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Speed up Ubuntu on Chromebook

Speed up Ubuntu on Chromebook

If you successfully installed Ubuntu or other GNU/Linux on your Chromebook device, maybe want to optimize your new OS on your Chromebook. Note that isn’t specifically for Chromebook and can be used on most GNU/Linux systems, but is a good starting point to get more performance on your Chromebook. Warning: this document comes.

Warning: this document comes without warranty of any kind. I do not issue any guarantee that this will work for you!

Before starting

Update information repositories and all the packages we have installed so far.

Open a terminal (Applications -> Accessories -> Terminal) and type as follows:
sudo apt-get update && sudo apt-get upgrade


1. Tuning Swappiness

If you have been running Linux systems for some time and you have used applications like ‘top’ to see what’s going on in your machine, then you’ve probably wondered: Where has all my memory gone? You should know that the largest place it is being used in is the disk cache, as the cached memory is free and it can be replaced anytime if a newly started application needs that memory. Linux systems are made like this to use so much memory for disk cache because the RAM is wasted if it is not used and if something needs the same data again, then there is a very good chance to be in the cache memory.
Open a terminal (Applications -> Accessories -> Terminal) and use your favorite text editor to edit the file /etc/sysctl.conf:
sudo nano /etc/sysctl.conf


Now add the following line at the end of this file:


The number at the end of this line can be between 0 and 100. At 100 the Linux kernel will prefer to find inactive pages and swap them out, while value 0 gives something close to the old behavior where applications that wanted memory could shrink the cache to a tiny fraction of RAM. Save, close and reboot.

2. Concurrent booting

The order in which scripts run at startup is controlled by the RunLevel system. It is possible to
reorder the boot scripts according to the script dependencies. Some init.d scripts can then be launched in parallel during startup and shutdown, so that (for instance) the boot process won’t have to stop dead while it waits for the Internet connection to come up.
sudo nano /etc/init.d/rc
and find the line CONCURRENCY=none and change it to:
Note that old ‘startpar’ value on CONCURRENCY was obsolete and now is replaced by ‘makefile’ value.
Save, close and reboot your Chromebook to take effect.

3. Prelinking

Prelinking is a process to speed up system by reducing the time,the application program needs to begin.It is done by using a free program prelink,developed by Jakub, for Linux.It is just equivalent to the prebinding process of MacOSX. Prelinking process decreases the time in dynamic linking process(by Modifying ELF shared libraries and executable files) and due to the fewer reallocations, it also reduces the run time memory consumptions,so it also helps you in working more efficiently with low amount of RAM.
sudo apt-get install prelink
Now we’ve to edit the prelink config file:
sudo nano /etc/default/prelink
And change the following line PRELINKING=unknown to:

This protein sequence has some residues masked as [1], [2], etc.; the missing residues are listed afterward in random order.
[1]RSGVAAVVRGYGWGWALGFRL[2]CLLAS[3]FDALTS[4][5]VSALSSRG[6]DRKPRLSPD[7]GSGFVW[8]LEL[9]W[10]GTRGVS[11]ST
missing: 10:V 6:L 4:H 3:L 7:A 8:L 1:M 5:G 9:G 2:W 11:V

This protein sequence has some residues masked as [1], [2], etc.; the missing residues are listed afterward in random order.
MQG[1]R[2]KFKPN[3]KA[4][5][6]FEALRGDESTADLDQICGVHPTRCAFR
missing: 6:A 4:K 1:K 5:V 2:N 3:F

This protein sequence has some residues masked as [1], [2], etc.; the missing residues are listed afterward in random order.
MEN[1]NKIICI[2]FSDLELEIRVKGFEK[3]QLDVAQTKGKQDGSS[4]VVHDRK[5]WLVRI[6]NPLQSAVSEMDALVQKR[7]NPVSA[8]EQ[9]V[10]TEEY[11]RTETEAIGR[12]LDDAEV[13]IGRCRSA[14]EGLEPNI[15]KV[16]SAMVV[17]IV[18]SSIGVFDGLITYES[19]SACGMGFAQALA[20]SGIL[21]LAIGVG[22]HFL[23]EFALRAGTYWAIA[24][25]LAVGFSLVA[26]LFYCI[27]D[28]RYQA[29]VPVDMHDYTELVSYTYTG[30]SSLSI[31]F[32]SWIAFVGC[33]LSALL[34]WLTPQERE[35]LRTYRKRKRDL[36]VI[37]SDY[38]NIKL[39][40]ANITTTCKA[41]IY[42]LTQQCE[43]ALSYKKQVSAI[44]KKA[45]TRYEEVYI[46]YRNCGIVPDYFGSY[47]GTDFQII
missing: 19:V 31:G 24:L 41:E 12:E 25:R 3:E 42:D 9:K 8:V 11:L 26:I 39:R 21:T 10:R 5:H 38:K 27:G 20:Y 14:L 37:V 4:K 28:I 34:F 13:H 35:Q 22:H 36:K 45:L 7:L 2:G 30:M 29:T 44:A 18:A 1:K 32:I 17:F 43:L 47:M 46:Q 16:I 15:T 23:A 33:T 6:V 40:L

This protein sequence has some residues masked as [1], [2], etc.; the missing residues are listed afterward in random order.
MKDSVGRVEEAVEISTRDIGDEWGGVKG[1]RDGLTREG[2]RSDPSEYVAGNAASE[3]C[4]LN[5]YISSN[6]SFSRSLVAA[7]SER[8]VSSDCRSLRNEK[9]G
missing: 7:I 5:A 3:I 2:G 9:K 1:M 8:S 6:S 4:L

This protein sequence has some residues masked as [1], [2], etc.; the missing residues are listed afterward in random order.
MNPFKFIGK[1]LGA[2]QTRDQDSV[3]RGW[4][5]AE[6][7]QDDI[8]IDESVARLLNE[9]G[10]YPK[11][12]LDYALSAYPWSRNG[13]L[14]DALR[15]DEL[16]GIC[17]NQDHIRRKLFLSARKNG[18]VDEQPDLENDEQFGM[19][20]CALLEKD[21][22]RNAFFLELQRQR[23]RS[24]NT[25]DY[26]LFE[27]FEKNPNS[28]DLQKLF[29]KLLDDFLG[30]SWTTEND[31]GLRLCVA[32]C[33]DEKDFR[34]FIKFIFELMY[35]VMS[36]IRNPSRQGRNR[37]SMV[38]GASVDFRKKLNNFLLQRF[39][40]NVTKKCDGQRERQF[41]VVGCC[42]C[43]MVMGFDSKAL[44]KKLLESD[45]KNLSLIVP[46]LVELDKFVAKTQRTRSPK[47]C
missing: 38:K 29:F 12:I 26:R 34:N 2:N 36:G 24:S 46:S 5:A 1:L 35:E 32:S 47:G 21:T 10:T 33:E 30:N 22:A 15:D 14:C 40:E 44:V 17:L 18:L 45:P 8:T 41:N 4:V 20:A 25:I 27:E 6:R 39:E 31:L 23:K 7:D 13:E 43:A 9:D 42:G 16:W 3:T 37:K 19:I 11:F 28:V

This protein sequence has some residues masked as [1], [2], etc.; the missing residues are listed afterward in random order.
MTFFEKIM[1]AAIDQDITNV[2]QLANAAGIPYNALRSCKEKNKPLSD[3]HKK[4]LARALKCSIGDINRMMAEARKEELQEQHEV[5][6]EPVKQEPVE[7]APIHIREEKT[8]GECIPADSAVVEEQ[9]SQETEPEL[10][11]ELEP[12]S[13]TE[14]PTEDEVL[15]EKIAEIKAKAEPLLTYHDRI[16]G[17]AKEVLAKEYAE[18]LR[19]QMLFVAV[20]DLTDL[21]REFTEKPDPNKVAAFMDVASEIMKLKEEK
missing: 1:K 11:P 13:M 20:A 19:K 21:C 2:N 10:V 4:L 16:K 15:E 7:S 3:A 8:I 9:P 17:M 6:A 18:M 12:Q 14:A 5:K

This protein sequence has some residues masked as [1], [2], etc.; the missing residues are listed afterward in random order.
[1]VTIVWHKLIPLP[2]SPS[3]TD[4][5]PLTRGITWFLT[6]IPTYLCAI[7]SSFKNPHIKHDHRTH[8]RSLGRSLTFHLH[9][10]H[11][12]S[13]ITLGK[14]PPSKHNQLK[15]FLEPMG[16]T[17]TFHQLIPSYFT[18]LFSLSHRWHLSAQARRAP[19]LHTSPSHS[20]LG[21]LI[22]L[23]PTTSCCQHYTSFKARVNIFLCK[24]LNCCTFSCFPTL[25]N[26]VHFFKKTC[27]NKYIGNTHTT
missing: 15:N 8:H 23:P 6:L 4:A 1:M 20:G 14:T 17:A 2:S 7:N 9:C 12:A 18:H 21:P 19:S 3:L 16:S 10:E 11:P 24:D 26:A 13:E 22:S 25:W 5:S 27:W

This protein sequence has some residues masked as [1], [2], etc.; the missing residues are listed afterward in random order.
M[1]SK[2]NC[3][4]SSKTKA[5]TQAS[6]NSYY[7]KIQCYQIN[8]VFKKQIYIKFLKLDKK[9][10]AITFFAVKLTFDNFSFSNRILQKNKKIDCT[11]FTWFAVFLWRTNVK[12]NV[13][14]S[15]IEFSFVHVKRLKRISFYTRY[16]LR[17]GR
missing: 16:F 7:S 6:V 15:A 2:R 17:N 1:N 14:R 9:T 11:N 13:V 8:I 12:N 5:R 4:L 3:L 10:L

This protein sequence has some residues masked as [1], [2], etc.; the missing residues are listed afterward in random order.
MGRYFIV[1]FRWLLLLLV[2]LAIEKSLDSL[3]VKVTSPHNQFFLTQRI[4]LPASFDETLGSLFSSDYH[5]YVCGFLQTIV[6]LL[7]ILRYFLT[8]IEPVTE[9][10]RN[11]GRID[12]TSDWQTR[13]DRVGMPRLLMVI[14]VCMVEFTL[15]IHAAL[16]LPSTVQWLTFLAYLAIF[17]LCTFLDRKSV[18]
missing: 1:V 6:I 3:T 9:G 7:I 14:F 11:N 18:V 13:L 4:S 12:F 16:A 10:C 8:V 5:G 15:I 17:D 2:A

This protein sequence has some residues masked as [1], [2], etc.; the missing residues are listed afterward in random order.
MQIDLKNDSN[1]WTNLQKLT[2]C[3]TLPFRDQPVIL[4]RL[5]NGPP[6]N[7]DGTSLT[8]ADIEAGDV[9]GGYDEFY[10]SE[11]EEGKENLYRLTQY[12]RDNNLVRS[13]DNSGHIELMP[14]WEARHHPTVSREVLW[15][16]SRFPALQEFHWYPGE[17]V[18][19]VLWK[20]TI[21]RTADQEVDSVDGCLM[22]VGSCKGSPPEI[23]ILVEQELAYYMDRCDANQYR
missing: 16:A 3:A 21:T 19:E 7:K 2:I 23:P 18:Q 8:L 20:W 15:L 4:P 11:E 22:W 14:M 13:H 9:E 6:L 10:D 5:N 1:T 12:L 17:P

Now prelinking is activated and prelinking process will begin in background in a periodic manner.
NOTE: if you feel some problem in running other application programs due to prelinking then remove it from executable files by typing this command:
sudo prelink -ua
Then remove the prelink package.

4. Install preload

Preload is an adaptive readahead daemon. It monitors applications that users run, and by analyzing this data, predicts what applications users might run, and fetches those binaries and their dependencies into memory for faster startup times.


sudo apt-get install preload


Preload will run silently in the background. If you want to change the way preload behaves, you can modify its configuration file: /etc/preload.conf
If you change the configuration, you need to restart preload:
sudo /etc/init.d/preload restart


5. Blacklist ipv6

If you are using ipv6 please skip this tip. Else if you disable IPv6 you can get reasonable Internet connection and DNS speeds. Edit the file /etc/modprobe.d/blacklist.conf:


sudo nano /etc/modprobe.d/blacklist.conf


Then add the following:
# disable ipv6
blacklist ipv6

6. TCP tuning

Like most modern OSes, Linux now does a good job of auto-tuning the TCP buffers, but the  default maximum Linux TCP buffer sizes are too small. You can edit the /etc/sysctl.conf:


sudo nano /etc/sysctl.conf


Then add the following:


net.ipv4.tcp_fin_timeout = 60
net.ipv4.tcp_retries1 = 3
net.ipv4.tcp_keepalive_probes = 9
net.ipv4.tcp_keepalive_time = 7200
net.ipv4.tcp_syn_retries = 5
net.ipv4.tcp_timestamps = 1
net.ipv4.tcp_window_scaling = 1
net.ipv4.tcp_sack = 1
net.ipv4.tcp_no_metrics_save = 1


Now reload the changes:

sudo sysctl -p

7. Ubuntu tweak

Ubuntu Tweak is a must have application for Ubuntu, it is an application to configure Ubuntu easier for everyone.
Install Ubuntu Tweak in Ubuntu via repository, open terminal and enter the following command:


sudo add-apt-repository ppa:tualatrix/ppa




sudo apt-get update && sudo apt-get install ubuntu-tweak


There are more tips, I’ll try to add more If I’ve time, if you want please share your favorite tips and tricks on comments.

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